Treating Agricultural Wastewater

pig farm

Pig farming is an important part of Okinawa’s economy and culture. Pork is a staple in the local diet and is found in many dishes in traditional restaurants. However, pig farms produce large amounts of wastewater, which is harmful to the environment.

Nitrogen and phosphorus in wastewater have a major impact on the environment and human health when they are released untreated. The current technology that is widely used to treat wastewater is the activated sludge method (aeration). However, this technology does not remove nitrate and phosphate efficiently, and without proper subsequent advanced treatment these compounds remain in the wastewater. To tackle this problem, researchers from the Biological Systems Unit at OIST have created a new system for treating wastewater that is designed to be both low cost and low maintenance.

The technology uses a pair of chambers to treat two different types of wastewater in one system. In one chamber, raw swine wastewater is treated for the removal of odour, pathogens, and organic matter. In the other chamber, aerated wastewater is treated to remove excess nitrate and phosphate, utilizing the energy (electrons) generated during the process. The two chambers are separated by an anion exchange membrane.

Wastewater diagram
The novel system was created from polyacrylic reactors containing two chambers, which were separated by an ion-exchange membrane and equipped with three electrodes.

The new technology relies on bacterial communities, which not only drive the treatment process, but also recover some valuable nutrients from the wastewater at the same time. It is a stark contrast to the traditional aeration system currently utilized by farmers, which mainly treats organic matter in the wastewater and converts the ammonium present to nitrate but does not treat the nitrate efficiently further. Read more about the new technology here.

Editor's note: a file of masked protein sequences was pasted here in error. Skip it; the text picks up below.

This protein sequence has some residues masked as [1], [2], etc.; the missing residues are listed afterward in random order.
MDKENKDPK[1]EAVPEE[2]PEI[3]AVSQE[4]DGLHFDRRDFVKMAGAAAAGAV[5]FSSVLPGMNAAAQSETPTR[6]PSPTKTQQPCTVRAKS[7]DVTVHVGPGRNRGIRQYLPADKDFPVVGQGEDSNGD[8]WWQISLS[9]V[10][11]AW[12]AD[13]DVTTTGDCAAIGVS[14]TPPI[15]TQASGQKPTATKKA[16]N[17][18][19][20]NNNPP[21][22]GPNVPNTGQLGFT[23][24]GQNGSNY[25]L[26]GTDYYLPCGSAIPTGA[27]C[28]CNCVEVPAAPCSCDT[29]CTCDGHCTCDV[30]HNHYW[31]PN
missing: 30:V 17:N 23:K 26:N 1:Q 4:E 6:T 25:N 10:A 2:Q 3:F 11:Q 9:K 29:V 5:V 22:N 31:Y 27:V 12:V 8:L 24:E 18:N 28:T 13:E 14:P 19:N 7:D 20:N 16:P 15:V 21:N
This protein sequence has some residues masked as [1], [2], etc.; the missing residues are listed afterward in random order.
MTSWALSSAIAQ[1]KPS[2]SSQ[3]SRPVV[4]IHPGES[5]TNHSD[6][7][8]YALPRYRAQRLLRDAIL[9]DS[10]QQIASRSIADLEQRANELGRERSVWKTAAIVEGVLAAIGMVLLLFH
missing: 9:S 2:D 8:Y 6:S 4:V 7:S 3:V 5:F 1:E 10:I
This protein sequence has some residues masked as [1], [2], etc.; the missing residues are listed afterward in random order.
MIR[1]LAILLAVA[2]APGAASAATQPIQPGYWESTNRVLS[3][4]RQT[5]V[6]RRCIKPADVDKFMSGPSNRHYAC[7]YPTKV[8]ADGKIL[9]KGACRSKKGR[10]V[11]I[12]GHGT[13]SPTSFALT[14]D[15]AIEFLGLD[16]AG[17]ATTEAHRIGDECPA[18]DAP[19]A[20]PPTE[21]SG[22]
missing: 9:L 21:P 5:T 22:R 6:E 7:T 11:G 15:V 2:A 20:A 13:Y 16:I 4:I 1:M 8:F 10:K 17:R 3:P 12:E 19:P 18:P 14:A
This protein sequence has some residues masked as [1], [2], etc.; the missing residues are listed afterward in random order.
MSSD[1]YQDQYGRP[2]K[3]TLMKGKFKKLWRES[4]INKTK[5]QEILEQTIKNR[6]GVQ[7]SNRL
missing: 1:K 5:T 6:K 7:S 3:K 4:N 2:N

Aerated wastewater
The traditional aerated systems mainly treat organic matter and convert ammonium to nitrate.

After successfully trialling this system in the lab, the researchers set up an initial pilot experiment at one of the pig farms in Okinawa Prefecture Livestock and Grassland Research Center by working with the Okinawa Prefecture Environment Science Center and Okidoyaku. The Unit is grateful for the support for this project from the Academia-Government-Industry Consortia. The project was funded by Okinawa Prefectural Government and monitored for over a year. The work will be continued as a Proof-of-Concept program at OIST and an OPG Innovation System Construction Project.

Project Collaborators

  • Mr. Kazeoka Masaki, Director, Life Science Section, Okinawa Prefecture Environment Science Center.
  • Mr. Suzuki Naoto, Executive Director, Okinawa Prefecture Livestock and Grassland Research Center

Project Publications

  • Prokhorova, A., Kainuma, M., Hiyane, R., Boerner, S., Goryanin, I. (2021) Concurrent treatment of raw and aerated swine wastewater using an electrotrophic denitrification system. Bioresource Technology, Volume 322, 124508.

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